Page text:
Earthquake Resistant Buildings :

The Bhuj experience : The earthquake that shook Bhuj and surrounding areas of Gujarat, India on 26th January,2001 left the state gasping for breath. There was death and devastation all around. Cities and towns on the whole were destroyed. Major cause of an alarming death toll was construction of tall buildings without making them earthquake resistant. These buildings were unable to withstand an earthquake of just 8.1 magnitude on Richter’s scale. No earthquake safety measures were taken by the builders though the area fell under severe seismic zone.

Avoiding collapse of buildings : It is not the earthquake but the collapse of buildings that causes destruction and loss of human lives. Earthquakes will do least harm if the collapse of buildings is avoided. The buildings may sway, deform, crack or distort but must not collapse. Seismic forces assume greater significance with the increase in height of buildings and affect the structural design of the building in a big way. ‘Total deflection’ at the top of the building increases with the increase in its slenderness ratio and this has to be taken care of. The architect however will not compromise over the services to be given to end-users of the building and will ask for wall free or column free floors where necessary. The ceilings too may be required to be flat and unhindered to accommodate AC-ducts and electrical fixtures above false-ceilings. Under such circumstances, the following guidelines may prove very useful.

(i) A tube-structure may be found highly effective in resisting seismic loads. Such a structure was first suggested by Owings and Merill, Chicago. In this structure, the core of the building is kept stiff while columns are provided along its periphery and are connected by spandrel beams. A ‘Flat-slab’ design is preferred for ceilings as it does away with beams.

(ii) The structural frame-work should be kept as highly redundant or indeterminate during design. Such a structure will provide better resistance to lateral earthquake forces.

(iii) The mass of the buildings should be kept as less as possible. Light weight materials should be brought under use. Lesser is the self-weight of the building, lesser will be the earthquake force affecting it. (iv) The seismic zone of the area having the building must be kept in view during designing, alongwith the wind velocity in that area.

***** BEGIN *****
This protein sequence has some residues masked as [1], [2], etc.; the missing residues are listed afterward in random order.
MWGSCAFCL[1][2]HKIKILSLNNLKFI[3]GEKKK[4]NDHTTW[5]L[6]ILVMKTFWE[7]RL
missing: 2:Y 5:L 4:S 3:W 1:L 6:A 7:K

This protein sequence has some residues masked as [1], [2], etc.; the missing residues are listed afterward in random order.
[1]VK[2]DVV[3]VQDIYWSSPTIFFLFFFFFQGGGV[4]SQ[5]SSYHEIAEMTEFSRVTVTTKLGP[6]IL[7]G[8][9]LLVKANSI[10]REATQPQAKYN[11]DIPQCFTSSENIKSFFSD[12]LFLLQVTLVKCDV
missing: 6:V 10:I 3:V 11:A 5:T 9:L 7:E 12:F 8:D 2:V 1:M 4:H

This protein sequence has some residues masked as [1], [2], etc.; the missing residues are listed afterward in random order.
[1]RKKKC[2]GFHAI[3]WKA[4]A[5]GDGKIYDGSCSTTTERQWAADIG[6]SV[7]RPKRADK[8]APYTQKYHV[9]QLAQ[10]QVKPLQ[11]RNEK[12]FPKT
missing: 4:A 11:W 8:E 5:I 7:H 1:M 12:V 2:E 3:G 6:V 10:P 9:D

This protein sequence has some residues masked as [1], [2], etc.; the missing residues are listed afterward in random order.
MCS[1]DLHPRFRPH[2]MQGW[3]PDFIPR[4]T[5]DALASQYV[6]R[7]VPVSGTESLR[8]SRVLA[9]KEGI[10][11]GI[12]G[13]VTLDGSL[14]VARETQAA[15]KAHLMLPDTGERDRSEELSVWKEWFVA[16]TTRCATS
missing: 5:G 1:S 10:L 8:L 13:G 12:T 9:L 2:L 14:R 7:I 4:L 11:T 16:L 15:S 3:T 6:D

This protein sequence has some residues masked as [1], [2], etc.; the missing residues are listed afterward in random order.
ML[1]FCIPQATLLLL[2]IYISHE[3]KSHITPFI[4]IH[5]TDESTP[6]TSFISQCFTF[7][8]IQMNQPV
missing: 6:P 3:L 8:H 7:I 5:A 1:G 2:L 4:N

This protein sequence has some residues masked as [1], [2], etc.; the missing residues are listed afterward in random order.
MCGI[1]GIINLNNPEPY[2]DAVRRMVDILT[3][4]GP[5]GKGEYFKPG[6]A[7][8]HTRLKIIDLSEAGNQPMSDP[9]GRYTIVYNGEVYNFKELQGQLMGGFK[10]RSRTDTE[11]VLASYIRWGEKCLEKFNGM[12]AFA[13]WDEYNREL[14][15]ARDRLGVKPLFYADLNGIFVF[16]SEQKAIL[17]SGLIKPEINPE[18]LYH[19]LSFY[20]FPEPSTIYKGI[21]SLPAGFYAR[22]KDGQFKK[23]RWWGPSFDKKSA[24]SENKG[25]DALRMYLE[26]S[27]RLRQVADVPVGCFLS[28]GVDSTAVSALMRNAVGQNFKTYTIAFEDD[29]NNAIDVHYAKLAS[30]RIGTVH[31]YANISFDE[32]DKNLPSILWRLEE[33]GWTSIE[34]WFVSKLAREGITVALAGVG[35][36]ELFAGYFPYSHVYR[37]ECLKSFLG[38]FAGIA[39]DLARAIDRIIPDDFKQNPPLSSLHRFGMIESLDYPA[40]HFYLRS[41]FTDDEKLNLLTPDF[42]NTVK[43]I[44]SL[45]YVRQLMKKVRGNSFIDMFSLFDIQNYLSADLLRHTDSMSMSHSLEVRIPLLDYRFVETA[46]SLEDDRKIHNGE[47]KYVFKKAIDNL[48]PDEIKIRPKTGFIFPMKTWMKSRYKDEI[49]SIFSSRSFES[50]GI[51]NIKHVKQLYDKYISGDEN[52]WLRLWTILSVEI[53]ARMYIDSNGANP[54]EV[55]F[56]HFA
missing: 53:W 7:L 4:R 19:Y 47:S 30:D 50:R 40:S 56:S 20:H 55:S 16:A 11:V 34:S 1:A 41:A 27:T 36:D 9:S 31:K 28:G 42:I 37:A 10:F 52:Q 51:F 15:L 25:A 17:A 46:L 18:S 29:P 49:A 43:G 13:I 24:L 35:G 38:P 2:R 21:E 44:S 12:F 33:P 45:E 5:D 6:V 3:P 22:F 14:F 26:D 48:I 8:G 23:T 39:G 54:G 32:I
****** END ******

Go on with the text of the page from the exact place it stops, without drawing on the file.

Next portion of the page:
(v) Deflection-diagram of the building should be studied and joints should be so designed that a cumulative effect of deflection does not occur in any member.

(vi) Sub-soil investigations must be carried out in the field to ascertain the bearing capacity of the soil and other factors. The investigating agency must carry a high rating. Investigation results must be realistic and authenticated.

(vii) For buildings taller than 30 meters, model analysis should be carried out to study the behavior of the building under random motion of ground.

(viii) For buildings taller than 75 meters, dynamic behavior of the structure must be studied.

(ix) A large damage occurs due to break-out of fires on occurrence of an earthquake. No time may be available to operate fire fighting equipment. The buildings should therefore be provided with escape routes for instant use by the occupants.

(x) The vibrations due to earthquakes rise in buildings from foundation upwards. The buildings should therefore be provided with bearings that are able to absorb shock waves.

Fire safety :

From time to time, reports of high rise buildings getting destroyed by major fires and loss of several lives have been hitting the newspaper headlines. A few such instances can be listed here :

i)October,1992 : Krishi Bhavan , New Delhi holding many important offices , was completely gutted.

ii)April, 1990 : Prestigious Vigyan Bhavan, New Delhi, a host to many national and international events completely ravaged by the intense blaze.

iii)January, 1986 : Siddhartha Continental Hotel, New Delhi destroyed in fire claiming 37 lives.

iv)June, 1983 : Gopala Towers, New Delhi got engulfed in fire, trapping 400 people in it.

v)January, 1972 : 21-storeyed SBI Building, Mumbai destroyed by fire claiming 9 lives.

Each mishap sends a grim reminder to builders in the country, to adopt minimum required safety measures and evacuation facilities for high rise buildings. In addition to earthquake resistance, fire safety is the second most important factor to be kept in mind. The country has not to give birth to ‘Towering Infernos’. The guidelines in this regard should include the following :

(i) In case of fire, the main stairs of high-rise buildings should get isolated from the rest of building by automatic closing of fire-doors and should further be pressurized with bouts of fresh air.

(ii) An automatic system should close the air-conditioning system of the building thus stopping re-circulation of air and smoke; it should at the same time, activate ventilation fans to suck in fresh air to all those floors that are not affected by fire.

(iii) Provision of a computer-system loaded with software to analyze the fire-situation and provision to make announcements over the public address system should be made mandatory.

(iv) The electrical equipment and installations provided in the buildings must be of a high standard. The building should be designed to carry an emergency power supply in addition to the main supply. The main supply should automatically switch off in case of fire. The emergency supply should turn on to run ventilation fans.